On 11 January, the Israeli Supreme Court upheld the constitutionality of the 2003 Citizenship and Entry into Israel Law. This law effectively prohibits Palestinian residents of the 1967 Occupied Territories, who are married to Palestinian citizens of Israel or to residents of East Jerusalem, from entering into Israel for the purpose of family unification. This law was amended in 2007, further prohibiting the entry of spouses who are citizens of Syria, Lebanon, Iran, and Iraq.
To explain the concrete consequences of this law, take the following example:
A Palestinian woman, a citizen of Israel, lives in Nazareth, has chosen to marry a person from the West Bank, say from Jenin. They got married, settled down in Nazareth, applied for family unification so that he could live with her, had children, and otherwise tried to lead a normal life. In 2003, when the Citizenship and Entry into Israel Law was enacted, the prospect for their family unification, or even for a permit to the spouse to enter Israel, became less feasible. A number of petitions to the Israeli Supreme Court were submitted against the constitutionality of the law and its amended version. As of two weeks ago, when the Supreme Court issued its decision, the family I mentioned as an example, would either be separated or the Palestinian citizen of Israel will be forced to move out.
In the below interview, Professor Samera Esmer has a conversation with Taiseer Khatib and Hassan Jabareen about the human, legal, and political meanings of this law as well as the recent Supreme Court decision.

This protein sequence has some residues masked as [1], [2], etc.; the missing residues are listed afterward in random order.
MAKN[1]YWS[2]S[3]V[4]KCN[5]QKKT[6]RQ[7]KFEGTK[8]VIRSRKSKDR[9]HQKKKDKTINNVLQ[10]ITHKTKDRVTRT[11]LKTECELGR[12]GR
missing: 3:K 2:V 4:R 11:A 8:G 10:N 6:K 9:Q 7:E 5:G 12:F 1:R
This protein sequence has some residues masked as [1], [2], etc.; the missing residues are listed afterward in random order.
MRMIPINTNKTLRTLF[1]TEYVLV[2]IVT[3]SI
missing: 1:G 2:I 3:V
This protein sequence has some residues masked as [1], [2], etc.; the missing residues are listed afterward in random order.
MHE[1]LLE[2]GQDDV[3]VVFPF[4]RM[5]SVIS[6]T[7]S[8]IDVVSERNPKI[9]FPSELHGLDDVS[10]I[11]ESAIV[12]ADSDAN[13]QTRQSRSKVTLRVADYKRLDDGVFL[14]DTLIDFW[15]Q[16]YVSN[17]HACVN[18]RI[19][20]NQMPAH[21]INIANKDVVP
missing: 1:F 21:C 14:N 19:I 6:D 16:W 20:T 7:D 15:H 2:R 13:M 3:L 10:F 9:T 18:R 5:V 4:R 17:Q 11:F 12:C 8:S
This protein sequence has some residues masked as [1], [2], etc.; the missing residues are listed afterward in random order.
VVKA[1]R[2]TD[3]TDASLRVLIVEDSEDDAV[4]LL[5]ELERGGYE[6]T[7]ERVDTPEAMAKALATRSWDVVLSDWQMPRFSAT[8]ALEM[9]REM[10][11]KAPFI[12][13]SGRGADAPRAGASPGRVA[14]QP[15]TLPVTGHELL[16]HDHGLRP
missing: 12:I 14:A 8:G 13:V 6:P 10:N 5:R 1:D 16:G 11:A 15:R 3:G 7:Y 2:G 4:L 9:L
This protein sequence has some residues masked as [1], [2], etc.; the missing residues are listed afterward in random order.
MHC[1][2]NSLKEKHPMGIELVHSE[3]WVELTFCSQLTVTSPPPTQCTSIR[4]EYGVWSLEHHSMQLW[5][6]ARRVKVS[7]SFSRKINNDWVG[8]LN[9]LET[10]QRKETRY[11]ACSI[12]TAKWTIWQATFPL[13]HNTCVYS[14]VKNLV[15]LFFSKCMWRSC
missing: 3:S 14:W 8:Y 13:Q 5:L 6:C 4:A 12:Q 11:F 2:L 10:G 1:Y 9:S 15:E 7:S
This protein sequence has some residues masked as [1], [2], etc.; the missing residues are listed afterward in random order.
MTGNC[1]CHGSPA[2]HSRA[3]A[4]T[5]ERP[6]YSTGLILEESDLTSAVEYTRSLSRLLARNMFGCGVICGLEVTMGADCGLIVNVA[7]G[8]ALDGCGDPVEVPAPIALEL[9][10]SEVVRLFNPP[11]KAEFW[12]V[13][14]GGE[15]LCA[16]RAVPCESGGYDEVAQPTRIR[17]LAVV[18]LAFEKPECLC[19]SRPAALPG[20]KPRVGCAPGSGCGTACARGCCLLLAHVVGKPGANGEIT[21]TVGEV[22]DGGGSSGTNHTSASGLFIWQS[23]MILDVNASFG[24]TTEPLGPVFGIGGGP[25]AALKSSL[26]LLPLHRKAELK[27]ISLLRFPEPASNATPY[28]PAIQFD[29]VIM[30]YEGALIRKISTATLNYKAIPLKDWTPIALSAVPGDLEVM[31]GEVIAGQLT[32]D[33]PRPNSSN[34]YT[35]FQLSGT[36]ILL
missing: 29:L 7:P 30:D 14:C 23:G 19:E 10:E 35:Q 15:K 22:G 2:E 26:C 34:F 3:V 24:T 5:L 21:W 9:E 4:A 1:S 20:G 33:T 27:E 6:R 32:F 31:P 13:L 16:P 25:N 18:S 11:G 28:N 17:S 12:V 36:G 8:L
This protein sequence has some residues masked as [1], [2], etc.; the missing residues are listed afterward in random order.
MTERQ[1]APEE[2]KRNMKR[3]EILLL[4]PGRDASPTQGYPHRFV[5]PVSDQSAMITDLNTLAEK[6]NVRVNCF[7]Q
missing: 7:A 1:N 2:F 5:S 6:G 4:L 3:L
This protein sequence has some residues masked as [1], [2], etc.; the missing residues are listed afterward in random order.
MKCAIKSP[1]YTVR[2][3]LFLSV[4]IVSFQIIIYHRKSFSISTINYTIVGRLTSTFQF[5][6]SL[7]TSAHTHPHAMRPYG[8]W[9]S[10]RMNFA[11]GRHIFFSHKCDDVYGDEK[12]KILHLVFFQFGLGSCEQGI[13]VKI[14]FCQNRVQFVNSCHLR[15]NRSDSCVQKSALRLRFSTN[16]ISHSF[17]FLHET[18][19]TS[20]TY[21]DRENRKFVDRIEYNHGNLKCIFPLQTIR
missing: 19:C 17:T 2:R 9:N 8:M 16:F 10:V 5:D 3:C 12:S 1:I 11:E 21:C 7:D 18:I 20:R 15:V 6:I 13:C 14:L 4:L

Samera Esmer is Assistant Professor in the Department of Rhetoric at the University of California at Berkeley. She works on war, violence, and legal history in the Middle East, and is completing a book titled Losing the Human: The Rise of Juridical Humanity in Colonial Egypt.
Taiseer Khatib is a PhD candidate in the Department of Anthropology at Haifa University. He is a Palestinian citizen of Israel, married to Lana, who is a resident of Jenin in the West Bank. They live with their two children in Akka. Up until now, his wife was able to secure entry permits to Israel, which enabled them to live all together. But their family life has now become impossible.
Hassan Jabareen is the general director of Adalah: The Legal Center for Arab Minority Rights in Haifa. Adalah petitioned the Supreme Court and demanded that the law be declared unconstitutional. Hassan Jabareen was one of the lawyers on the case.